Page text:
In a first, students who created an encampment to protest their college’s ties to Israel have agreed to dismantle it, as Northwestern University reached a deal with the protest faction there to increase transparency into the school’s investments. The agreement came Monday night.

At Northwestern, where the encampment had been in place since Thursday, the Northwestern University Divestment Coalition protest group said the agreement around investment transparency was “an immensely meaningful first step to divestment” that would also aid Palestinian and anti-Zionist students on campus.

“We will continue to protest until Northwestern concedes full divestment and until Palestine is free,” the group wrote in a statement. “This is not the end, just the beginning. We hope this agreement serves as the floor, not the ceiling, and that other student organizers have even more leverage than they do already.”

The university said in a statement that the agreement “was forged by the hard work of students and faculty working closely with members of the administration to help ensure that the violence and escalation we have seen elsewhere does not happen here.”

Students agreed to leave just a single tent erected on Deering Meadow, the field where the encampment stood, and the student group said it was sending tents and other supplies to other campuses in Chicago and the region where encampments have emerged.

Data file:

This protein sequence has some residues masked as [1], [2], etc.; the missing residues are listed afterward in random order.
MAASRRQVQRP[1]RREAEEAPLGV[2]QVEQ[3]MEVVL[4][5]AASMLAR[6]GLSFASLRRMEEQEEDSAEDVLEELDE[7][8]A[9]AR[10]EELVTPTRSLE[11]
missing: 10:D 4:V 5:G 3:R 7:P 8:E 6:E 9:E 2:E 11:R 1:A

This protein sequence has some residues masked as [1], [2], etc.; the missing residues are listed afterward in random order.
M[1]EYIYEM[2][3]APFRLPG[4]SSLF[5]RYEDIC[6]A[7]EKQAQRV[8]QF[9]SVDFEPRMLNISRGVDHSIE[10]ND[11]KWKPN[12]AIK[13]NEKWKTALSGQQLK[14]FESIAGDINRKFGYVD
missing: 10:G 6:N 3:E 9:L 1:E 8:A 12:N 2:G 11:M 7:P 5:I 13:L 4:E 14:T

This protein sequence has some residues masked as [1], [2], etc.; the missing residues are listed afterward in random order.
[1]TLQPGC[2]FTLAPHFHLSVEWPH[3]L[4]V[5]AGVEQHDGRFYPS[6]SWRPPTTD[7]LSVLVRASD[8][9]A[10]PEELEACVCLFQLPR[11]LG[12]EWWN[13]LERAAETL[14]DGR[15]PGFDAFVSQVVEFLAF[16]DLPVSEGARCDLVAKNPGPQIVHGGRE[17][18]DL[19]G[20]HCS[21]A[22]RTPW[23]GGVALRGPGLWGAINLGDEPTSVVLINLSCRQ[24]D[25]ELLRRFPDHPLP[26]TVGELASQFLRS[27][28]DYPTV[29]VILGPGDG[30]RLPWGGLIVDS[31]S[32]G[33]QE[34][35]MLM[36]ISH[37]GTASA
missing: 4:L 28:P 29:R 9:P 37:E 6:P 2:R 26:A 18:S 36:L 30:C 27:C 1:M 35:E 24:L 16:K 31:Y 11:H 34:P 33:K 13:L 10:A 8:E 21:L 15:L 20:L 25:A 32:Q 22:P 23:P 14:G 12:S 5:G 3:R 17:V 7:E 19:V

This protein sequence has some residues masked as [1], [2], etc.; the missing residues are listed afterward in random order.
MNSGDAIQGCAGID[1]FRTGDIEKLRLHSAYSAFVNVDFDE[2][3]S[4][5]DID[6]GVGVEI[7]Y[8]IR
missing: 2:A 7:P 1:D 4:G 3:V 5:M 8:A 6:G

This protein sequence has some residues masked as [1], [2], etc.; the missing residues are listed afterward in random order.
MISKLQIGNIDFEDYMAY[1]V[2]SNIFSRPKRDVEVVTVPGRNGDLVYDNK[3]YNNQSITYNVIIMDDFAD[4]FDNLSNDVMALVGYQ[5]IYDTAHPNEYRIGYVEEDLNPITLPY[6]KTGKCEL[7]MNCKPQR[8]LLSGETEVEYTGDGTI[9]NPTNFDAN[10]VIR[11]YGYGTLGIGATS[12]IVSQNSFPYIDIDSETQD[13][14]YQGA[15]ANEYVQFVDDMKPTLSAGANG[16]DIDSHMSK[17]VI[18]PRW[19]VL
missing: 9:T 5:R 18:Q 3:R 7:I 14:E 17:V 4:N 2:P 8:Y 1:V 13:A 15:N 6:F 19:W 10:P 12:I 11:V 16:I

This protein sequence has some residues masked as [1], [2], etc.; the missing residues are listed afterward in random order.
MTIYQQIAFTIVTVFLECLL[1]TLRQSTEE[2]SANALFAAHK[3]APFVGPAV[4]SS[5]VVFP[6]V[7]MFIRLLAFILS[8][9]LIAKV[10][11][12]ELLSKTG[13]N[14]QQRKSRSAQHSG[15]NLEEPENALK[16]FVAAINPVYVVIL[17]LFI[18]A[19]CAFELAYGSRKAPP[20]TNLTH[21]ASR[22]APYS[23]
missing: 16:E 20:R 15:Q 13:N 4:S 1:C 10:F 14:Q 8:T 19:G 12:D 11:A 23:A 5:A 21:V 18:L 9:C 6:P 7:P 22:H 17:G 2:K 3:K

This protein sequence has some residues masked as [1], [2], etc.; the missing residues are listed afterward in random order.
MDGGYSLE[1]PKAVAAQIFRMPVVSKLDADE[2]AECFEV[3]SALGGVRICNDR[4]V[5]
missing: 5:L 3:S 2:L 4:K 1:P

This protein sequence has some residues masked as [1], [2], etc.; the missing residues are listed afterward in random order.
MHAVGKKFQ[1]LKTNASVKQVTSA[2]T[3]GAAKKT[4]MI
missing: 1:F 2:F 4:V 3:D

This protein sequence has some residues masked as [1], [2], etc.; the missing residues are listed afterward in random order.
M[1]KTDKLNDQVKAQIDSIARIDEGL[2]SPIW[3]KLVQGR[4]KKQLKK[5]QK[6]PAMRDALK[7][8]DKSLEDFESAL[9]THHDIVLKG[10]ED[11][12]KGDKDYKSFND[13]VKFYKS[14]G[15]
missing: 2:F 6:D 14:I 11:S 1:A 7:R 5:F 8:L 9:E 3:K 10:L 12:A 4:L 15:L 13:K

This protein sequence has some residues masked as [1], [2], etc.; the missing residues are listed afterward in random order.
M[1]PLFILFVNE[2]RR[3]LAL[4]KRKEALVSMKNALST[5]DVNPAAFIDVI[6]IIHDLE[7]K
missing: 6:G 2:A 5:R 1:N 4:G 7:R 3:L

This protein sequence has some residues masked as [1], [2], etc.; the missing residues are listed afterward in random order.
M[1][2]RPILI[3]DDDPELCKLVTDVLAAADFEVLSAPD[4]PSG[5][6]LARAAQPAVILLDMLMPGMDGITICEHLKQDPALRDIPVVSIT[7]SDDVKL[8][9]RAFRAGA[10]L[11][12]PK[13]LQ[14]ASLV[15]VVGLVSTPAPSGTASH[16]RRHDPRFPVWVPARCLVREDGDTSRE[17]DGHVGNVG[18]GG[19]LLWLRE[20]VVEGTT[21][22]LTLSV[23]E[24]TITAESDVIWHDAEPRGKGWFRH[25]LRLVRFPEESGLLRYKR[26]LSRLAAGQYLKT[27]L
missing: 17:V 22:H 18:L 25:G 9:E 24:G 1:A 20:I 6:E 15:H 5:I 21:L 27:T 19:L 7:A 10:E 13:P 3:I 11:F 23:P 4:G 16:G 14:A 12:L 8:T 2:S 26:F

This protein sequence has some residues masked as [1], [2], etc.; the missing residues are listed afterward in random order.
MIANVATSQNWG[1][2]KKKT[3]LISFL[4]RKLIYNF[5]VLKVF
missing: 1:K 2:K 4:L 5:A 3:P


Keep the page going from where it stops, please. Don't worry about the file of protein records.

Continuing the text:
Banners hanging from the fence outside Northwestern University during a pro-Palestinian protest, Evanston, Illinois, April 27, 2024. (Jacek Boczarski/Anadolu via Getty Images)

The decision to dismantle the encampment drew criticism from others in the protest movement, including local supporters who said they had risked arrest to demonstrate in solidarity with students who ceded before achieving divestment.

The developments at Northwestern and Columbia come as schools across the country are experiencing anti-Israel protests, vexing administrators who must balance students’ right to speech and the cost of forcibly tamping down protests against concerns that the demonstrations can veer into antisemitism and that impending graduation ceremonies could be disrupted.

The Columbia protesters are not the first to take over a campus building this month: Students at California State Polytechnic University, Humboldt, took over an administration building on April 22, and the university had closed until at least May 10.